It has been more than 75 years since the end of World War II, but there is still a great interest in the history of the war. Historians and nonfiction writers bring new information to light, analyze events and testimonies from new perspectives, and criticize or defend established narratives. Not least, the war provides material for new interpretations in fiction, film, theatre, and television, as well as in dissemination practices like museums, exhibitions, and memorials. Our project aims at examining these trends as we assume that general conceptions of the events to a large extent are based on aesthetic representations. The ability of art to make people and situations come alive helps to catch the interest in what has happened, link it to our present, and offer both captivating, thought-provoking and contested interpretations. We examine which topics are addressed, how they are scientifically and artistically treated, what discussions they enable, and what function they have on different public arenas (culture, politics, teaching). The central idea is that the past emerges in dynamic negotiations between existing interpretations and new interests and that the war in Norway is created and recreated as a product of changing memories and aesthetics. Therefore, the project emphasizes examining how the war is presented as a complex product of various voices, texts, images, objects, and memories based on conditions and needs in contemporary society.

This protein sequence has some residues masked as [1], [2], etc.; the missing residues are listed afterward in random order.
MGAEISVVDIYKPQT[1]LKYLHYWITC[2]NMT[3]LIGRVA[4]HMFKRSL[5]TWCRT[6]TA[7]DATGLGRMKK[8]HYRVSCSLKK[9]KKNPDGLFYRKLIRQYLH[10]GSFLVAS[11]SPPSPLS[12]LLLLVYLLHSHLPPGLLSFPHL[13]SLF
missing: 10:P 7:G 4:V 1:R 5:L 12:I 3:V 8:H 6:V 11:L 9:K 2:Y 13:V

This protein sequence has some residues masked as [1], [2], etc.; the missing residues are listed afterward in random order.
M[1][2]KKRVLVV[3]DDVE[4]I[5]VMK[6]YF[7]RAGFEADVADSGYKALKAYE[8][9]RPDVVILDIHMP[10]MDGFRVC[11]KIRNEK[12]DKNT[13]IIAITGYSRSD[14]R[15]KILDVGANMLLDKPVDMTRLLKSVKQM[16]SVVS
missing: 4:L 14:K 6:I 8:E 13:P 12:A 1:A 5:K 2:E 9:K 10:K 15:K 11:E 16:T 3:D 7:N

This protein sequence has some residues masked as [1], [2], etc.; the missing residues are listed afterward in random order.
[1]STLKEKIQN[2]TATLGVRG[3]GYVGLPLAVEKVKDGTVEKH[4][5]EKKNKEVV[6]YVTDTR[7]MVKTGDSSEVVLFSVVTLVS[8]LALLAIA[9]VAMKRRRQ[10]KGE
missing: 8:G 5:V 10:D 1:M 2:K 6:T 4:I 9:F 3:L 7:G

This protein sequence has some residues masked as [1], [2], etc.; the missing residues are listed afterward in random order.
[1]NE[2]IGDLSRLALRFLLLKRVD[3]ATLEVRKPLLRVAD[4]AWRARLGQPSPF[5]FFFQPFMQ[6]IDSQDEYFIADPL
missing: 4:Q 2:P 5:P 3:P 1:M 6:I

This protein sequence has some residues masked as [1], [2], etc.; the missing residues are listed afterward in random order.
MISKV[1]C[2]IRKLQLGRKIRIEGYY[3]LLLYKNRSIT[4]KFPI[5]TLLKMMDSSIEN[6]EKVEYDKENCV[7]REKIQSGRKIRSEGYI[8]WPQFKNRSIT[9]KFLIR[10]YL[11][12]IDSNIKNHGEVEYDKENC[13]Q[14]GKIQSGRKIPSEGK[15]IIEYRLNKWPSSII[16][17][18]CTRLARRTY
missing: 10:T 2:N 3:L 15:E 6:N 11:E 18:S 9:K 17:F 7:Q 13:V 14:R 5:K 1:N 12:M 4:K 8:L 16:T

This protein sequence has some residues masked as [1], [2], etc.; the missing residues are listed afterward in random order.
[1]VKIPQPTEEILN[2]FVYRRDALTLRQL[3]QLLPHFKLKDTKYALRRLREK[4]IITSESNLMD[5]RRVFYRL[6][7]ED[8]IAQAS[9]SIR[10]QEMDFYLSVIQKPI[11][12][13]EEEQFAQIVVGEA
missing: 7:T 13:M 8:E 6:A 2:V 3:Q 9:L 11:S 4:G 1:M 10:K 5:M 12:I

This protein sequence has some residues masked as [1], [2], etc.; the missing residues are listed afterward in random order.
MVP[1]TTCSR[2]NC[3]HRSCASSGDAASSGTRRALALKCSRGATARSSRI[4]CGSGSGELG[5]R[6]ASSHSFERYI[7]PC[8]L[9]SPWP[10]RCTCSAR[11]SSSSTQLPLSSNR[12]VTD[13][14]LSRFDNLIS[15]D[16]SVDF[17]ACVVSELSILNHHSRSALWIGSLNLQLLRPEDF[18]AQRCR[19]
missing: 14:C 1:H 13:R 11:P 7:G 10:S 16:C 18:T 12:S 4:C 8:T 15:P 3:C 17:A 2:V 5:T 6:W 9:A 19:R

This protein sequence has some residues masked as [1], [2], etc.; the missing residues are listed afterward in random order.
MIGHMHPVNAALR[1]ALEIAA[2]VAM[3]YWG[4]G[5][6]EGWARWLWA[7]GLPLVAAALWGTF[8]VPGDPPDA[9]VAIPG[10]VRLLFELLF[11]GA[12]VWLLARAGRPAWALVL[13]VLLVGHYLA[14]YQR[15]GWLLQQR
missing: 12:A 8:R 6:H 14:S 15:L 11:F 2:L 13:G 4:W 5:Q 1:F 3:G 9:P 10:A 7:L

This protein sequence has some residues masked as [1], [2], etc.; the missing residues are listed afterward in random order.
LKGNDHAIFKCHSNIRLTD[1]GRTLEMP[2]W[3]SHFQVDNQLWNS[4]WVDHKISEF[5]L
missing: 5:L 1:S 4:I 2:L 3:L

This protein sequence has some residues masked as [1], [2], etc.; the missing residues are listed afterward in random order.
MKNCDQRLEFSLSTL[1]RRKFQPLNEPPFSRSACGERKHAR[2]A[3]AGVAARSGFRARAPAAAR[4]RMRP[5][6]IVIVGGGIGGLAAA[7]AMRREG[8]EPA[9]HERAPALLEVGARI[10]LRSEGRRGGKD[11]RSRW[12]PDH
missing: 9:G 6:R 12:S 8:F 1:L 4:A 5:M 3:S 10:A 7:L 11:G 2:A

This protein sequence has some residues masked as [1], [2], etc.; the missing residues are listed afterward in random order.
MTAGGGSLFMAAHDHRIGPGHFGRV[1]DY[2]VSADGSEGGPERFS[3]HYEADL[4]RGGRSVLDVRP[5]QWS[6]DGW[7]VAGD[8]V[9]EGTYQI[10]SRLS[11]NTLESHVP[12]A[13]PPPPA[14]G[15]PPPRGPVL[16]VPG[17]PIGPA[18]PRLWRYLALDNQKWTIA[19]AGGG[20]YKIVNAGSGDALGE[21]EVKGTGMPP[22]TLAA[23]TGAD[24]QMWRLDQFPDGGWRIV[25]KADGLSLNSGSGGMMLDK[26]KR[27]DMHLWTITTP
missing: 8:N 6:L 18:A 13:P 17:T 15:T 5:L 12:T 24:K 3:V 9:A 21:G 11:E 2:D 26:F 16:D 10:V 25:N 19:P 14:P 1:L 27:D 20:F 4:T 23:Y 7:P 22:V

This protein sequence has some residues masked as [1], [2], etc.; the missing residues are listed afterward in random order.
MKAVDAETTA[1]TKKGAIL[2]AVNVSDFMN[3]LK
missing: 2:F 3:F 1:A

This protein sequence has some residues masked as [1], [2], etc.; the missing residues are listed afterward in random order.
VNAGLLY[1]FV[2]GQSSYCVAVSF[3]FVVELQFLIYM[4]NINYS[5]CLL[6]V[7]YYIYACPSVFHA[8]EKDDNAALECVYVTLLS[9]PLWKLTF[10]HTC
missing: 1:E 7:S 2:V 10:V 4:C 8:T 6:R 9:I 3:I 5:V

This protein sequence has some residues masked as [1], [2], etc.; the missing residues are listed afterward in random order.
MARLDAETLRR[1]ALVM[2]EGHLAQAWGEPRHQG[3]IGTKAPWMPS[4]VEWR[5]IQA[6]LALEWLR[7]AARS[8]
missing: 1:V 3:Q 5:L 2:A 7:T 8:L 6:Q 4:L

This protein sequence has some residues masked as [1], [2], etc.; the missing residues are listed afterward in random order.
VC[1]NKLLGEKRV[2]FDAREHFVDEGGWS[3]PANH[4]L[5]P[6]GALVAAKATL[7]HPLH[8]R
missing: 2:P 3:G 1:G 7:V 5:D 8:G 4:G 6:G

Cultural memory is a product of representations and performances shaped by circulation, communication and competition between arts and media in the public sphere. To understand the cultural constructions of WWII in contemporary culture, an overarching perspectivism is necessary. This will be achieved through the triangular “post”-approach, as described in WP 1, 2, and 3, as well as by interdisciplinary collaboration.
We assume that aesthetic articulations play a decisive role in the cultural memory constructions of WWII and will make an ambitious attempt to map the various contributions to this topic. An important part of the mapping will be the establishing of a digital bibliography of texts with specific relevance, as described in WP 4.
Scholars with a distinct expertise from different disciplines (literary studies, film studies, theatre studies, TV-studies, museum pedagogics, and memorial studies) will make in-depth analyses and interpretations of their respective material, but first and foremost approach our principal research questions in a collaborative effort. Our publication and dissemination plan will attend to this strong interdisciplinary profile of our project.
Theories developed within the memory studies field will be applied and developed as described in WPs 1, 2, and 3, and supplied by an innovative exhibition, as described in WP 5.